The Prison: A Symbol of Oppression; Days and Years of Enduring Hard Times

Myanmar Spring Chronicle – November 17 Scenes
MoeMaKa, November 18 2022

The Prison: A Symbol of Oppression; Days and Years of Enduring Hard Times

The prison can be said to be a thing that is a must-have for criminal justice and law enforcement. In the gradual advance of human culture, I think it can be said that it is a part of the administrative law enforcement mechanism in order to give a punishment that is appropriate to the crime committed.

 

In reassessing the emergence of prisons in history, there have been instances in the history of Myanmar where the prisons of the feudal era handed the prisoners into the hands of executors and executed them, taking the meaning of the order to arrest them into kill them. The case of author U Ponnya was an example.

 

This is an example of the feudal era, when words coming out of the mouth were defined as laws. The prisons of the colonial era, which were used to detain, incarcerate and punish those who rebelled against the imperial masters and to detain offenders of the criminal law, were ruled by the imperial British by enacting judicial penal laws and prison manuals. Many books have been published about the prison experience, in which it is said that there was a lot of bullying and harassment in colonial-era prisons. There were many books written about the politicians, leaders, and leftist believers who participated in the struggle for independence and were imprisoned in various prisons in Myanmar.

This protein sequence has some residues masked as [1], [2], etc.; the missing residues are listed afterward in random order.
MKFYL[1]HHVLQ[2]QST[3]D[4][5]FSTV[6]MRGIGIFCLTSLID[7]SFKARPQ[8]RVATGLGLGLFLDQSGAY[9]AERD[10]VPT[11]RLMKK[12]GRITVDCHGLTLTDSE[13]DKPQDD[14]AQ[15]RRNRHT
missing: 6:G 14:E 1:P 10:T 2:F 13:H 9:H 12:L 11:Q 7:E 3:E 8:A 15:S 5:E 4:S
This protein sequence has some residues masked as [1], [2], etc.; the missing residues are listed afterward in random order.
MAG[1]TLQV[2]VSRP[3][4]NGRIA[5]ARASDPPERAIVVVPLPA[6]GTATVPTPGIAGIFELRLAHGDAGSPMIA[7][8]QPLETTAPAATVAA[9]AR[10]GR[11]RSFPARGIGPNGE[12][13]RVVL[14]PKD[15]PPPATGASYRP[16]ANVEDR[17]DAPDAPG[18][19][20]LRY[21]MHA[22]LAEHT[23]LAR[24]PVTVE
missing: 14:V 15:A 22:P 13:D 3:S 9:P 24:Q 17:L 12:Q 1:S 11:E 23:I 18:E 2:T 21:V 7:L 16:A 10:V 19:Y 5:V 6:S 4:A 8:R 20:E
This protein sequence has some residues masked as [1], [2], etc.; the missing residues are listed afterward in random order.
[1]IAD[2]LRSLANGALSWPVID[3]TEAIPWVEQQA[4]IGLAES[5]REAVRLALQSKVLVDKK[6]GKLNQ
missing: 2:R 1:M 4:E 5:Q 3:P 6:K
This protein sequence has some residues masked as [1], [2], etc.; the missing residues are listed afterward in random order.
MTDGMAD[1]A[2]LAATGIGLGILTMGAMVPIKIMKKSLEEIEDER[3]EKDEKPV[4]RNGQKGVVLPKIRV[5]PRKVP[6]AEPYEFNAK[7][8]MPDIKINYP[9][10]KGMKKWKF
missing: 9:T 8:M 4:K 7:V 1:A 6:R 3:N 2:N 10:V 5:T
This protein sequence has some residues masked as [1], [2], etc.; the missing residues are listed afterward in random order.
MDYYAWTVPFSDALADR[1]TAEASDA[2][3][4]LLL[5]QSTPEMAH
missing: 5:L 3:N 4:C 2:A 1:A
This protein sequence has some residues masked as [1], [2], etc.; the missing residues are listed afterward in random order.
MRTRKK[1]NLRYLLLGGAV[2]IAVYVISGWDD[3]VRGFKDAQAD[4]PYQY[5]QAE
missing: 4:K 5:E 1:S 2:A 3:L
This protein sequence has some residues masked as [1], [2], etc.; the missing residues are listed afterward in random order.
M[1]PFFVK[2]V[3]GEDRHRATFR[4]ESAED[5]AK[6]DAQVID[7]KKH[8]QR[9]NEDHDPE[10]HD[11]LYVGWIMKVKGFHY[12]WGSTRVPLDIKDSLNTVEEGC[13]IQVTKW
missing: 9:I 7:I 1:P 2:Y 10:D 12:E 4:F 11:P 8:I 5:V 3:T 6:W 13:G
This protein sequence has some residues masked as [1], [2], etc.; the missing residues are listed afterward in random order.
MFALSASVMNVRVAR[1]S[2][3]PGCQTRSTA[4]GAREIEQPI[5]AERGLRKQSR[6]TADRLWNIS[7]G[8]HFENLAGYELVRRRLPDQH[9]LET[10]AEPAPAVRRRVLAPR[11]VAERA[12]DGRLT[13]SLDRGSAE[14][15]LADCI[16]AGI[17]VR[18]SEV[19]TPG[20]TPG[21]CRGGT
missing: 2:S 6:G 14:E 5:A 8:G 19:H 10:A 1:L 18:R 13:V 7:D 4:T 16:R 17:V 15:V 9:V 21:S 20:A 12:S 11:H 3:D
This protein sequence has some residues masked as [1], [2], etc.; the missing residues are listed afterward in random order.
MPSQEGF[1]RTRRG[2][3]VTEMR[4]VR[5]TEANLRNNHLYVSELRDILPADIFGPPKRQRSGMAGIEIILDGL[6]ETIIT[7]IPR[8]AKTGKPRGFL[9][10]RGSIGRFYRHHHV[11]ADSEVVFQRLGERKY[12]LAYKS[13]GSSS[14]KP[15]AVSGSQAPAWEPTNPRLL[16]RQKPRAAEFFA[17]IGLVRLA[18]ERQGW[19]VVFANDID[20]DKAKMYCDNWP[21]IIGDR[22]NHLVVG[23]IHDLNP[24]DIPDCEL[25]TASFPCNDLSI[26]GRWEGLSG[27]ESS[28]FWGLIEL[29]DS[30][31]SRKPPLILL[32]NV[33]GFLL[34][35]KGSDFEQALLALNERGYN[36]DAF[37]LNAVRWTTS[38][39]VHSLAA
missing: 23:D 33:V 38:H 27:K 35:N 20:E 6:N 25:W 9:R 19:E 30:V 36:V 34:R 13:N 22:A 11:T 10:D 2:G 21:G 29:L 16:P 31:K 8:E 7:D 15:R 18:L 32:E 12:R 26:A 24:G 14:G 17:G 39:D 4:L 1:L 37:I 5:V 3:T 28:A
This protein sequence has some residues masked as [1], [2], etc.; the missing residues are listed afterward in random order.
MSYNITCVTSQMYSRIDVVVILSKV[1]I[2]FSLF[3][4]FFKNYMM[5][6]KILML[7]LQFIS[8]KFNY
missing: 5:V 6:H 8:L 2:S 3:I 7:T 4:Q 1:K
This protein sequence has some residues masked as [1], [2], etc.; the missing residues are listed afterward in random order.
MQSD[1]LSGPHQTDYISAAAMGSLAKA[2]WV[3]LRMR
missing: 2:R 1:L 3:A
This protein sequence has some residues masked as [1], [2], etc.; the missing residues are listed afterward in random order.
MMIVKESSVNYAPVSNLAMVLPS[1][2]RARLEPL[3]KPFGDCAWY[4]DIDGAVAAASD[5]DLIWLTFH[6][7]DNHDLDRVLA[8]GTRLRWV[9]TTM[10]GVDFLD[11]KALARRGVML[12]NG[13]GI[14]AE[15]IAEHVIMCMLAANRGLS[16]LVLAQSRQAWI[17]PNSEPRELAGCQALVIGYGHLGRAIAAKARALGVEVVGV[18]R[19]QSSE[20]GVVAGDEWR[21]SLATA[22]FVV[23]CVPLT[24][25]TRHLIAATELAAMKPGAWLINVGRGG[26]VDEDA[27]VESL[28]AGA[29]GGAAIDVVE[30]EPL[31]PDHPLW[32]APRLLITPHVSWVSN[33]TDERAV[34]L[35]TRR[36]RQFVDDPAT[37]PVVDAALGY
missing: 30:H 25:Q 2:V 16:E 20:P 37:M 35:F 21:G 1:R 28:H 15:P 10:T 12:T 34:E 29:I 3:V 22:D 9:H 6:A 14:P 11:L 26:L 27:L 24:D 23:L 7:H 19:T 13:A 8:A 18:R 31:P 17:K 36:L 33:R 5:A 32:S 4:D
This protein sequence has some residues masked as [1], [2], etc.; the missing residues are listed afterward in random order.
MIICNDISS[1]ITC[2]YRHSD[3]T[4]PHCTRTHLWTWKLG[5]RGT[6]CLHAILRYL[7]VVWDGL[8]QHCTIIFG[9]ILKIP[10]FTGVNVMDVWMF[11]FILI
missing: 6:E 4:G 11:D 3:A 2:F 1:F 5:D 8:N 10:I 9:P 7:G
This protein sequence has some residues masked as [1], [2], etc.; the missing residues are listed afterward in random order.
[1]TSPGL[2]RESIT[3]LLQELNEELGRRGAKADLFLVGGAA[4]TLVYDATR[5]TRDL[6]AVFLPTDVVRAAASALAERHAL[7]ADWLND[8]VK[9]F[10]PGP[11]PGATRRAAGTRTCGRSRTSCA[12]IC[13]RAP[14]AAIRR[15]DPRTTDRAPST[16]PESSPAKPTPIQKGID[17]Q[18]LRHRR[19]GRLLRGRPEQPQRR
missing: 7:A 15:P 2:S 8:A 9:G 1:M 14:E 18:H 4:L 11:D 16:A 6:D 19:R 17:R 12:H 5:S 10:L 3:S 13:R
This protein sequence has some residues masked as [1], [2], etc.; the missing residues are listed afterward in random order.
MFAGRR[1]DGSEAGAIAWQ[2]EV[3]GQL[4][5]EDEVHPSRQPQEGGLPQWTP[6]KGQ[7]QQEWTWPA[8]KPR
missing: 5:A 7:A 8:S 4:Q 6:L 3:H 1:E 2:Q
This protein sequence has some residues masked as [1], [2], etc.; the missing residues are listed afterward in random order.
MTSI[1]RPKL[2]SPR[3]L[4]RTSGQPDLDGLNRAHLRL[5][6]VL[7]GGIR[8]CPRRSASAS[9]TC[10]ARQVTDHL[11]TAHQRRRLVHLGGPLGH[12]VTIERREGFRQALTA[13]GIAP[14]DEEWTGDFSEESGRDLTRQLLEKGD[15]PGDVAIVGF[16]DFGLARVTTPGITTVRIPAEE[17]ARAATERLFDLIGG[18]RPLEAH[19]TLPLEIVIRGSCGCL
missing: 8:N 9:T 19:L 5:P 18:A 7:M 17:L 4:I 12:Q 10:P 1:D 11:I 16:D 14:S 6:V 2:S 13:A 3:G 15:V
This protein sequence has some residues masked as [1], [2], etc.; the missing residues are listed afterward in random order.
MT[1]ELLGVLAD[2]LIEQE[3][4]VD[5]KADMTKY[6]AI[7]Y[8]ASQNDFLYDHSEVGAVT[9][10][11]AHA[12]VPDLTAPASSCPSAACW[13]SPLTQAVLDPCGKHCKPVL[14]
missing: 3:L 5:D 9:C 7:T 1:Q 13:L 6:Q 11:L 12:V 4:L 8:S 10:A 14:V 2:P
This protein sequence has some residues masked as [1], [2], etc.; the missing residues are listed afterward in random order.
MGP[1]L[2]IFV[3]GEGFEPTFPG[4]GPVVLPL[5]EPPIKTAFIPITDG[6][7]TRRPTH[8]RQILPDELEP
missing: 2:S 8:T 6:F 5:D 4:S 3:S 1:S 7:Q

In the post-independence era, former independence strugglers and fellow strugglers who opposed the colonialists put each other back in prison when their ideologies and paths diverged. Not just politicians, but writers, poets, and journalists have spent years in prisons during the Fasapala era (the period governed by the Anti-Fascist People’s Freedom League Party – AFPFL), and these people enriched the history of Myanmar literature with books and records of their prison experiences.

 

Again, during the Masala era (the period governed by the Burma Socialist Programme Party – BSPP), they even invented a prison for detaining prisoners on an island and sent political opponents to the Coco Islands in the sea and imprisoned them so that they couldn’t meet with their families.

 

After the 1988 uprising, punishment for political sections was increased, and the situation in prisons was even worse than in the Masala era, with more aggressive torture, restrictions and loss of lives. These situations lasted for more than 2 decades, deepening the worst historical experience again. During the military regimes governed by the State Law and Order Restoration Council (SLORC) and the State Peace and Development Council (SPDC), there were numerous examples of political dissenters being imprisoned for tens of years. Politically active youths spent 10 to 20 years in prison and demonstrated their strong stance of political defiance with their lives in prison to establish a democratic system supported by the public and to change the military dictatorship. It does not mean that every person arrested is strong. It can be seen in history that some of those gave up and joined the military group.

 

Today, November 17, 2022, I woke up early in the morning with the news that some politicians, some activists, some journalists, some leaders of the NLD party, and some members of the previous government will be released.